Wizards can “mend broken bones in a trice,” and they can regrow teeth (easily, apparently) and bones (with more difficulty).
Personally, I doubt thatThey certainly have a good understanding of the skeleton and there is no evidence that their knowledge of the rest of human anatomy should be much worse.Originally Posted by OliveOil_Med
Nor do I see any evidence to support the theory thatNone of the healers in the books make any reference to the humours or to keeping the body in balance.Originally Posted by Tim the Enchanter
Personally, I think that cutting people open is barbaric and, for most Doctors, it’s a last resort.Originally Posted by Tim the Enchanter
I disagree. Healers aren’t Doctors. The simplest explanation (in my opinion) is to assume that their name is their job description; wizards seem to be literal.Originally Posted by Tim the Enchanter
The human body is (usually) very good at repairing itself. Left untreated, even broken bones will mend, though not particularly well. Muggle “complimentary medicines” from acupuncture to homeopathy don’t actually do anything, they simply rely on the fact that the human body tends to repair itself over time.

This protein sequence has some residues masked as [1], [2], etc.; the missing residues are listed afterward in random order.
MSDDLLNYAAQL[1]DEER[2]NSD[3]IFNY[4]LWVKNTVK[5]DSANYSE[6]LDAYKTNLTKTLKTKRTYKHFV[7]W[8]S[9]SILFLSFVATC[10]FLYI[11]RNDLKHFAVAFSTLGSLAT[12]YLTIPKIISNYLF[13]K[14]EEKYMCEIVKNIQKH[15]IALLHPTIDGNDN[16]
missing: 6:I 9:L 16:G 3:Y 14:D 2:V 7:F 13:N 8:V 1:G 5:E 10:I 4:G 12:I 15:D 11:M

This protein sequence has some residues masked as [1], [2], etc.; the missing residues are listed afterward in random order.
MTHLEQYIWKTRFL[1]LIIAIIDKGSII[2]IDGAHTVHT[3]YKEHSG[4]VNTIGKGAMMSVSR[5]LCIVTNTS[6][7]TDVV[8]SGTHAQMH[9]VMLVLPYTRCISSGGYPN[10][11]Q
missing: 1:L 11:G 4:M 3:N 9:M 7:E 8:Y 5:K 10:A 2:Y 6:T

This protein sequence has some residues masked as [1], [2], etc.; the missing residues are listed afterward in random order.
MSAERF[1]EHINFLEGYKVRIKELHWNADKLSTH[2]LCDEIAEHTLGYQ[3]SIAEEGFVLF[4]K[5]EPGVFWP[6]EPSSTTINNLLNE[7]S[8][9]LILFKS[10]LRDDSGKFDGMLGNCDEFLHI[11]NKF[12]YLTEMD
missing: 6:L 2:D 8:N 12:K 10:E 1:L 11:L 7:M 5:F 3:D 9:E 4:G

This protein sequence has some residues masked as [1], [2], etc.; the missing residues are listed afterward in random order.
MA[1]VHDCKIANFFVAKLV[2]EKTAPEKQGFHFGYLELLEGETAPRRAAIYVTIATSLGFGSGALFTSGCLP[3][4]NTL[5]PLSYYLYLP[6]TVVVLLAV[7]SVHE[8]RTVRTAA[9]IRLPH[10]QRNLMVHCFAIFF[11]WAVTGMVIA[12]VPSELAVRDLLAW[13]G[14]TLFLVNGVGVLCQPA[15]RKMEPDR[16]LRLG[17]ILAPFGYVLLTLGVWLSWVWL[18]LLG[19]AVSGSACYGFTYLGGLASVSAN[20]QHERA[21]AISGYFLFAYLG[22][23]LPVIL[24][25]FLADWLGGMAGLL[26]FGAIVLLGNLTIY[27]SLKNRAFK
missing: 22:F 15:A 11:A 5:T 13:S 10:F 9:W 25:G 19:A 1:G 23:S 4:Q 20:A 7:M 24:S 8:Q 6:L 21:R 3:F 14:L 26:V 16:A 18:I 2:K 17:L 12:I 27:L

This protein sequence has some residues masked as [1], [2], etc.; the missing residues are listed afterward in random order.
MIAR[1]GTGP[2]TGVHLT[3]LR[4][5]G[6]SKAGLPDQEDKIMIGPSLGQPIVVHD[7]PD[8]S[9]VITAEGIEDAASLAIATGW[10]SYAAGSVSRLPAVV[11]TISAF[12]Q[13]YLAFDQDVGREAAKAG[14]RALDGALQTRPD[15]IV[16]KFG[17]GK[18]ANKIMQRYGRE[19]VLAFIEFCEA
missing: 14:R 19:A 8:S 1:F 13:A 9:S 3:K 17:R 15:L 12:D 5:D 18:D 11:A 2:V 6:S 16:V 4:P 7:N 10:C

In my opinion, healers use magic and potions to encourage the body to repair itself, they speed up the natural repair process and encourage re-growth of things that human medicine “knows” can’t be re-grown. That could (possibly) even include a cure for cancer, but I’d be happy to argue either way if there was a good story in it.
What healers can’t do is improve on the pre-existing conditions. If you’re born with poor eyesight, or poor hearing, you’re stuck with it. If you’re deaf, and your ear is chopped off by a sword, the healers can re-grow the ear, but you’ll still be deaf. The same applies to eyes (sorry ahattab33) or even a congenital heart condition. I’d argue that magic is better than medicine except with regard to “birth defects” (this would also explain JKR’s (later deleted) reference to a witch with a hare lip in CoS).
Longevity could similarly be explained by assuming that wizards repair mechanisms are better than Muggles, and their cells degenerate more slowly. With this logic it might be possible for a wizard to live with the natural degeneration of old age, creaking bones etc., for decades. This, too, could explain why Ron's great Aunt Muriel is always in such a bad mood.